Builder 'hired Dublin criminal to collect debt'
A COMPANY director has brought High Court proceedings over a builder’s alleged campaign of harassment and intimidation arising from a disputed debt of more than €200,000.
Martin Sweeney has sued Daniel Lannon who, he claims, engaged the services of the debt-collection agency run by Dublin criminal Martin “the Viper” Foley in an attempt to be paid money allegedly owed for work allegedly done more than three years ago.
Mr Sweeney, who denies he owes Mr Lannon money, claimed Mr Lannon has sent him text messages accusing him of lying and stealing, made phone calls to his home, place of work and children’s school, and also called to his home.
The defendant’s actions have blackened his reputation and caused stress and distress to him and his family, he claims.
Yesterday, the president of the High Court, Mr Justice Nicholas Kearns, made interim orders against Mr Lannon restraining him harassing or contacting Mr Sweeney or his family or trespassing on Mr Sweeney’s property. They also restrain Mr Lannon or his agents watching or besetting Mr Sweeney’s home or the school attended by his children.
The orders were granted on an ex-parte (only one side present) basis and returned to next week.
Counsel for Mr Sweeney, Woodley Park, Stillorgan, Co Dublin, said the dispute dates back to 2009, when it is alleged Mr Sweeney did not pay Mr Lannon, Burnell Square, Malahide Road, Dublin, for work carried out to two Dublin properties between August 2008 and April 2009. High Court proceedings were brought arising out of that dispute, the court heard.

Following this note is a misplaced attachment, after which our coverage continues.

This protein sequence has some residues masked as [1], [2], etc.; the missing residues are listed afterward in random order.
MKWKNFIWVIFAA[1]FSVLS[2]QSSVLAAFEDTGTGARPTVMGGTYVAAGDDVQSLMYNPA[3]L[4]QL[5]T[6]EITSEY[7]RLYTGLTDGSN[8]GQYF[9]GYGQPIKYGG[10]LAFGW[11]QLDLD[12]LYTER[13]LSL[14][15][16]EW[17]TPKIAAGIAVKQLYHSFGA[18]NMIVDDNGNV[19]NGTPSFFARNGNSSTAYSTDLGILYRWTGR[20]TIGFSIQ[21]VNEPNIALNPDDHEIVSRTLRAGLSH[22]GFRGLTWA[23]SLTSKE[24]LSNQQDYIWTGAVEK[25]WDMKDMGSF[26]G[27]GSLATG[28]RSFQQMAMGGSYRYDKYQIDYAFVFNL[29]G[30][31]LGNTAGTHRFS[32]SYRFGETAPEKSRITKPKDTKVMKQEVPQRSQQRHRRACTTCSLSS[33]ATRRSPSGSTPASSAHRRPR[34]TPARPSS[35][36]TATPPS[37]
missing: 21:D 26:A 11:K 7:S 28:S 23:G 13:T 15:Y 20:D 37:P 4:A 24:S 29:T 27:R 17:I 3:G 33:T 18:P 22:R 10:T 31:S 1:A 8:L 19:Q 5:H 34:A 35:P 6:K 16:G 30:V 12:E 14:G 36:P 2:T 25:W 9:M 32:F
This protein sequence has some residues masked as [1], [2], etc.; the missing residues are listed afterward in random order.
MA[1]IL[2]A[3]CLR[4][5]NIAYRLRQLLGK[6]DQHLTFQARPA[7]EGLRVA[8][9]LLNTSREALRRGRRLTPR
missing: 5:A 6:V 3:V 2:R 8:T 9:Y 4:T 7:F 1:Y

In an affidavit, Mr Sweeney said he recently received an email from Mr Lannon stating he was no longer pursuing Mr Sweeney through the courts but was pursuing the money he was owed through a debt-collection agency.
Another text message from Mr Lannon said his agent would collect the money, Mr Lannon would be paid every cent he was owed and alleged Mr Sweeney “destroyed my life with your lies”. Mr Sweeney said an agent of Viper Debt Recovery and Repossession Services called to his house last month and gave him a letter, signed by Martin Foley, stating it acted for Mr Lannon and seeking payment for outstanding debts of almost €250,000 from him.
In another recent incident, Mr Sweeney said Mr Lannon called to Mr Sweeney’s home, rang the doorbell and asked to speak with him. The Garda, who had been informed of various matters, were called and spoke to Mr Lannon, he said.
On another occasion, Mr Lannon rang him saying he was at the school attended by Mr Sweeney’s children, Mr Sweeney said. His wife phoned him shortly after that to say someone called Lannon had called the school, spoken to the principal and asked that Mr Lannon’s name and phone number be passed on to Mrs Sweeney, he added.
The proper forum for the dispute is the High Court and Mr Lannon’s behaviour amounted to harassment and abuse of process, Mr Sweeney said.